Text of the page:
Pro se claimant's motion to vacate judgment was denied as no judgment was entered and no basis to reargue or renew was demonstrated.
|Claimant(s):||MIGUEL RIVERA, 15A3384|
|Claimant short name:||RIVERA|
|Footnote (claimant name) :|
|Defendant(s):||STATE OF NEW YORK|
|Footnote (defendant name) :|
|Judge:||FRANCIS T. COLLINS|
|Claimant's attorney:||Miguel Rivera, Pro Se|
|Defendant's attorney:||No Appearance|
|Third-party defendant's attorney:|
|Signature date:||March 9, 2020|
|See also (multicaptioned case)|
Claimant moves to vacate a judgment dismissing the instant claim.
By Decision and Order dated August 7, 2019, defendant's motion to dismiss the claim on the basis of improper service was granted, and the claim was dismissed. Claimant is under the misimpression that a judgment was entered dismissing the claim and therefore moves to vacate the judgment rather than seeking leave to reargue or renew the prior motion under CPLR 2221. A judgment in this matter was not filed and, as indicated above, the claim was dismissed by Decision and Order.
Whether the instant motion is considered one to reargue or renew under CPLR 2221 or a motion to vacate under CPLR 5015, the result is the same. The claim in this matter was improperly served by ordinary first class mail (Court of Claims Act § 11 [a] [i]) and defendant preserved its objection to the method of service by raising it as an affirmative defense in its answer. Although it appears claimant properly served a notice of intention to file a claim by certified mail, return receipt requested, the claimant himself concedes that the claim was served by ordinary first class mail. The service requirements contained in Court of Claims Act § 11 (a) (i) being jurisdictional in nature, dismissal of the claim was required (see e.g. Costello v State of New York, 164 AD3d 1420 [2d Dept 2018]).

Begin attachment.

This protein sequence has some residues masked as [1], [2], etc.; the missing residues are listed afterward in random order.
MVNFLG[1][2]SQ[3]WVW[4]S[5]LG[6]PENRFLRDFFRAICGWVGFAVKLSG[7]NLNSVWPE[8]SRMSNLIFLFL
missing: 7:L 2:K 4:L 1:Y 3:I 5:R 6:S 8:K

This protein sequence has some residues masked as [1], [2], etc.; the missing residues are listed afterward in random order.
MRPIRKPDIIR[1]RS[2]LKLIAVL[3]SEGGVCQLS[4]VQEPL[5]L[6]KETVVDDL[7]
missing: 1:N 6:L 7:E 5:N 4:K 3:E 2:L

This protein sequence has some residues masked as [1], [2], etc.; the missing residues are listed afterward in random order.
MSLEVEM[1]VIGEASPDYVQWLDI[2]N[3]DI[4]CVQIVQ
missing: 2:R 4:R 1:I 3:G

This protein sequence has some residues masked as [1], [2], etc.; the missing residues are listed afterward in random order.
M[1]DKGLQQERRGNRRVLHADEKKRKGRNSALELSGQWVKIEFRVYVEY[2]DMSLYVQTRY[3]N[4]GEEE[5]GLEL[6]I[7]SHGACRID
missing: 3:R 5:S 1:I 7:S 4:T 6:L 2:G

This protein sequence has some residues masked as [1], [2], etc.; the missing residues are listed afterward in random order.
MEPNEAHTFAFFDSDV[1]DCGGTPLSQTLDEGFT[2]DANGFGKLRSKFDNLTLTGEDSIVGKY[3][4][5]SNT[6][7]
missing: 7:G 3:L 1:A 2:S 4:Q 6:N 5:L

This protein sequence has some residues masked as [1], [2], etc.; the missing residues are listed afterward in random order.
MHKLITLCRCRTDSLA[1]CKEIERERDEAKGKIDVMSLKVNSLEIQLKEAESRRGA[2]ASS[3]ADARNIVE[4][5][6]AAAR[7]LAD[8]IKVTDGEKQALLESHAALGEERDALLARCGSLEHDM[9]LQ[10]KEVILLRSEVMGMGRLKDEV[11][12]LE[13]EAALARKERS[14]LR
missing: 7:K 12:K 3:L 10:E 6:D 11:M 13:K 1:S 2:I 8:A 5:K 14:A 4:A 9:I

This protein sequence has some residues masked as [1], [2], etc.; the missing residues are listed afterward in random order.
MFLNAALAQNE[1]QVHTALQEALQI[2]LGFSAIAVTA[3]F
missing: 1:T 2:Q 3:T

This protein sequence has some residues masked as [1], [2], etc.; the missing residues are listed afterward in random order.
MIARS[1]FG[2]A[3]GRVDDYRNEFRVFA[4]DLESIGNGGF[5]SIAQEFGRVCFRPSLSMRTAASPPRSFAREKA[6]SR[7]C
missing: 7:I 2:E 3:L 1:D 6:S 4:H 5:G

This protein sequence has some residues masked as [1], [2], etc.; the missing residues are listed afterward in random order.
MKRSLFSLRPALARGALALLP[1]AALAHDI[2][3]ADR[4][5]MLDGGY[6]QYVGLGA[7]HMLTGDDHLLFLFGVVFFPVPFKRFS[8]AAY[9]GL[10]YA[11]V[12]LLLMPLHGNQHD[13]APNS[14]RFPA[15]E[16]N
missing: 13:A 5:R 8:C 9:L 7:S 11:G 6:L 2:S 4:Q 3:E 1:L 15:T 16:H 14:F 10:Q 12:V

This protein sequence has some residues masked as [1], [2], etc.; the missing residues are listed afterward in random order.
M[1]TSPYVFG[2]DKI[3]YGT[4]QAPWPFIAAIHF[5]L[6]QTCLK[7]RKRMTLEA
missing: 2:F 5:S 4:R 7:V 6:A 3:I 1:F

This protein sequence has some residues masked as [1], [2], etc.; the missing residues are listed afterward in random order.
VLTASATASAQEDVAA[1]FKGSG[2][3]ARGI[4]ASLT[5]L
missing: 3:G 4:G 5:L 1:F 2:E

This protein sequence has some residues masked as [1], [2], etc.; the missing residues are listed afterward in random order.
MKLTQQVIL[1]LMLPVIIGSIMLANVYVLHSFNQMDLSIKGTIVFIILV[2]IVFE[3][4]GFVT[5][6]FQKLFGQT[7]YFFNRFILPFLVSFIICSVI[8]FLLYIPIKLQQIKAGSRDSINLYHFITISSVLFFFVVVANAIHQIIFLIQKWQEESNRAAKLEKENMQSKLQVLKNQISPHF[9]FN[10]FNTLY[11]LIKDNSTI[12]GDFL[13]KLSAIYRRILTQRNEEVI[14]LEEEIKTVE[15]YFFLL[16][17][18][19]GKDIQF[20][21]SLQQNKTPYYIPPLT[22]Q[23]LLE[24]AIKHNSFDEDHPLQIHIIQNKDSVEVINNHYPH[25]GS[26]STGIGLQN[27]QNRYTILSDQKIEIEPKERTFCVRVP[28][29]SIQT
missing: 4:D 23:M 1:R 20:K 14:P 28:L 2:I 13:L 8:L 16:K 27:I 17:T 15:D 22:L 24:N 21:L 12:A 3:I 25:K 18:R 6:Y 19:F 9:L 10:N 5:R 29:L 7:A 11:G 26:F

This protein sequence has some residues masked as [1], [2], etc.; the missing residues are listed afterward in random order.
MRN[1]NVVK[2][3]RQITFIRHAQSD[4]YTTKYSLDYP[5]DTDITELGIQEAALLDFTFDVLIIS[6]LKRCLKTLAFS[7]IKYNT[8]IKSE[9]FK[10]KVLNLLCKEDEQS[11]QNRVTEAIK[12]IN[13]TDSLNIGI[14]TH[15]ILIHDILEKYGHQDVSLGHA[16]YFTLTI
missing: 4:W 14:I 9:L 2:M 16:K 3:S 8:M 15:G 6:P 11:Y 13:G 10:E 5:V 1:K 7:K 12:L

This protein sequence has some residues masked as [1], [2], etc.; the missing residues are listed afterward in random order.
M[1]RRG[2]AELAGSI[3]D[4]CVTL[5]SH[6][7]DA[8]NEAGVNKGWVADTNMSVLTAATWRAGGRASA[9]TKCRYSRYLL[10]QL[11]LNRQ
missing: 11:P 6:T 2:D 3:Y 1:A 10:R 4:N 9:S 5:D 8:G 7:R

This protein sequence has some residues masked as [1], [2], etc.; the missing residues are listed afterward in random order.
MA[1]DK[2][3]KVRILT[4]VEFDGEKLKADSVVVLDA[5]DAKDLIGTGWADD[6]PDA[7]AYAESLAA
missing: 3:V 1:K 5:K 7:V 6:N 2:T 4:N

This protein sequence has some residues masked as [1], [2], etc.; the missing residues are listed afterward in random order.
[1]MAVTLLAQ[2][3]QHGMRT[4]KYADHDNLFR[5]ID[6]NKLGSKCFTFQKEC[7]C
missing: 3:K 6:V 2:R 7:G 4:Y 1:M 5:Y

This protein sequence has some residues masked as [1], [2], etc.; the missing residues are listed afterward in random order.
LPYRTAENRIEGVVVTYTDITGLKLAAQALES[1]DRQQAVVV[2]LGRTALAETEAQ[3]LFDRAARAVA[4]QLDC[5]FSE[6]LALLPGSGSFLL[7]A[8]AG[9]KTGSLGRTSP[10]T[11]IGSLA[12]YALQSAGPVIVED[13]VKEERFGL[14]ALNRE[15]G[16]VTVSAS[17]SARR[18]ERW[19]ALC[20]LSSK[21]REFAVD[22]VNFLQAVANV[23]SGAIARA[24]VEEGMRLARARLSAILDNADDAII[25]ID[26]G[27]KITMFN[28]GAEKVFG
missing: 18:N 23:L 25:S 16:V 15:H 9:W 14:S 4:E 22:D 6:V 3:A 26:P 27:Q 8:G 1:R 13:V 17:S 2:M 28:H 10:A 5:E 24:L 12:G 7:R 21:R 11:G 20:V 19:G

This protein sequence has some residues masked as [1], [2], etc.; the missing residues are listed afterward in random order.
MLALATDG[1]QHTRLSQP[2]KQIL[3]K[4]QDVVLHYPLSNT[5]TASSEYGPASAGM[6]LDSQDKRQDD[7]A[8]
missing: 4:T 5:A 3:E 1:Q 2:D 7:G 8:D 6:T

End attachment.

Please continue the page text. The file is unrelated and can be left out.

To the extent the claimant contends that defendant's notice of motion was defective, the Court has reviewed the notice and finds it meets the requirements of CPLR 2214.
Lastly, claimant requests in his "WHEREFORE" clause that the Court "accept the notice of intent as proper notice for the jurisdiction of the Court" (claimant's affidavit in support, ¶ 8). Court of Claims Act § 10 (8) (a), the statutory authority for the Court to permit a notice of intention to be treated as a claim, requires that a motion be made "before an action asserting a like claim against a citizen of the state would be barred under the provisions of article two of the civil practice law and rules." As of the date claimant's motion was filed, the three-year statute of limitations applicable to a like claim as against a citizen of the State had expired (CPLR 214 ).(1)
Accordingly, claimant's motion is denied.
March 9, 2020
Saratoga Springs, New York
FRANCIS T. COLLINS
Judge of the Court of Claims
1. Claimant was allegedly injured when he bit down on a foreign object in his beef patty at Great Meadow Correctional Facility on June 19, 2016.